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Force Majeure and Government Lockdown Directives

The Department of Petroleum Resources (DPR), pursuant to the Presidential directive of 29th March 2020 restricting movement in certain parts of Nigeria, has directed Oil and Gas Operators by its Circular dated 30th March 2020 to ensure strict compliance with the Presidential directives and limit the number of personnel at project/construction sites. This, according to the circular, is to ensure the safety and welfare of all personnel and to contain the spread of Covid-19.  The DPR Circular described the current situation as a force majeure. 

Can the DPR Directive Amount to Government Act to Frustrate a Contract? 

Most Oil and Gas agreements include Force Majeure clauses in their provisions, such as 

In the event that either party is prevented from performing or is unable to perform any of its obligations under this Agreement (other than a payment obligation) due to any act of God, acts or decrees of governmental or military bodies, fire, casualty, flood, earthquake, war, strike, lockout, epidemic, destruction of production facilities, riot, insurrection, Materials unavailability, or any other cause beyond the reasonable control of the party invoking this section (collectively, a “Force Majeure”), and if such party shall have used its commercially reasonable efforts to mitigate its effects, such party shall give prompt written notice to the other party, its performance shall be excused, and the time for the performance shall be extended for the period of delay or inability to perform due to such occurrences. Regardless of the excuse of Force Majeure, if such party is not able to perform within ninety (90) days after such event, the other party may terminate the Agreement. 

Based on the provision of the above Force Majeure Clause and subject to the provisions of the entire contract, it is possible that the directives of the DPR on reduction of workforce on project sites may be classified as acts or decrees of governmental bodies” which might serve as an impediment to fulfilment of contractual obligations.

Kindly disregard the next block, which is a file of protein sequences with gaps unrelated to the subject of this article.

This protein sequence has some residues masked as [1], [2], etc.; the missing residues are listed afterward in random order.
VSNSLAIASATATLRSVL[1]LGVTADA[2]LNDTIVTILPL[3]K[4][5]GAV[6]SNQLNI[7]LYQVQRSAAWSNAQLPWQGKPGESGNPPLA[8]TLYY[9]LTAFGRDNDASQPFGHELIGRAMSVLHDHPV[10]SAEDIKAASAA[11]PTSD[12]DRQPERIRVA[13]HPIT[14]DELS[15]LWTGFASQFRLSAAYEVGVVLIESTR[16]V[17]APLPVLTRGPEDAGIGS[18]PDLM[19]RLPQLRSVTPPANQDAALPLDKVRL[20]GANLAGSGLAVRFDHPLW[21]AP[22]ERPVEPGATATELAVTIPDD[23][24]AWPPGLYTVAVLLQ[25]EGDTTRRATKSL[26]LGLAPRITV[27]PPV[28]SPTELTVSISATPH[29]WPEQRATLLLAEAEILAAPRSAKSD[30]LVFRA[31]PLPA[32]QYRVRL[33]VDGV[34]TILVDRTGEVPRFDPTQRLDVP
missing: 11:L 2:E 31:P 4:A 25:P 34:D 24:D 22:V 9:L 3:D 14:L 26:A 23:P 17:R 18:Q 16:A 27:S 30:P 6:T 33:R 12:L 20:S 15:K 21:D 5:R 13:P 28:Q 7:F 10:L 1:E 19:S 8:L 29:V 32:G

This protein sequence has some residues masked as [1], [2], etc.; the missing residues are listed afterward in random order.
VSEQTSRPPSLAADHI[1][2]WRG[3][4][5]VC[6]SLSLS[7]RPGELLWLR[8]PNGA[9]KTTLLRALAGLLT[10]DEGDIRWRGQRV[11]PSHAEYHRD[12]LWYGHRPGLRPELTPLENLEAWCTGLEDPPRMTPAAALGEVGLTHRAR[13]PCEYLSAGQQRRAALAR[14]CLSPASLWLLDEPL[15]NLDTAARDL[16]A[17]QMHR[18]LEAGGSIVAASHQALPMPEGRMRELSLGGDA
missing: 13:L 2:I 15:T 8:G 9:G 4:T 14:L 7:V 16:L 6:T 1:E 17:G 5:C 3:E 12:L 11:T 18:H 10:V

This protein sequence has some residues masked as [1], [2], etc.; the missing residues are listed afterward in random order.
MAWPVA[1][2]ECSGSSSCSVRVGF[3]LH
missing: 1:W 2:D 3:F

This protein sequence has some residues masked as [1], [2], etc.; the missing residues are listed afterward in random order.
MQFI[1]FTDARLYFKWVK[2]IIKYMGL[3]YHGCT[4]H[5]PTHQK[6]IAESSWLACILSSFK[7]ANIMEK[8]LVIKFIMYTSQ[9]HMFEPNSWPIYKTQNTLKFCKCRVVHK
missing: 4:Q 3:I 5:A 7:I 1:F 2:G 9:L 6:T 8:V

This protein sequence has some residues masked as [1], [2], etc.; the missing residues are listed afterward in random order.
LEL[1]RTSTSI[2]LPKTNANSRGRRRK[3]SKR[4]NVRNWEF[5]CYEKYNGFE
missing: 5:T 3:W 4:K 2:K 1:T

The DPR as a leading regulator in the Oil and Gas sector has the statutory responsibility of ensuring compliance to petroleum laws, regulations and guidelines in the Oil and Gas Industry. As part of its function, the DPR monitors the Petroleum Industry operations to ensure they are in line with national goals and aspirations. Although this directive under review was given to ensure the safety of all personnel, the directive will also prevent a lot of contractors from delivering projects as and when due thus resulting in suspension or termination of contracts. 

Kindly note however, that whether a force majeure clause will assist in suspending performance obligations under a contract or give rise to a right to terminate a contract will be subject to the particular provisions of that relevant clause and contract in its entirety.  

Where this directive is found to be a force majeure event within the definition used, it is important to check what the trigger is to the clause coming into effect. Is it that performance must be prevented, hindered or delayed? This will depend on the drafting of the clause and be subject to the usual rules of contractual interpretation. 

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Kindly note this writing does not amount to legal advice for reliance by anyone and should not be so relied upon. 

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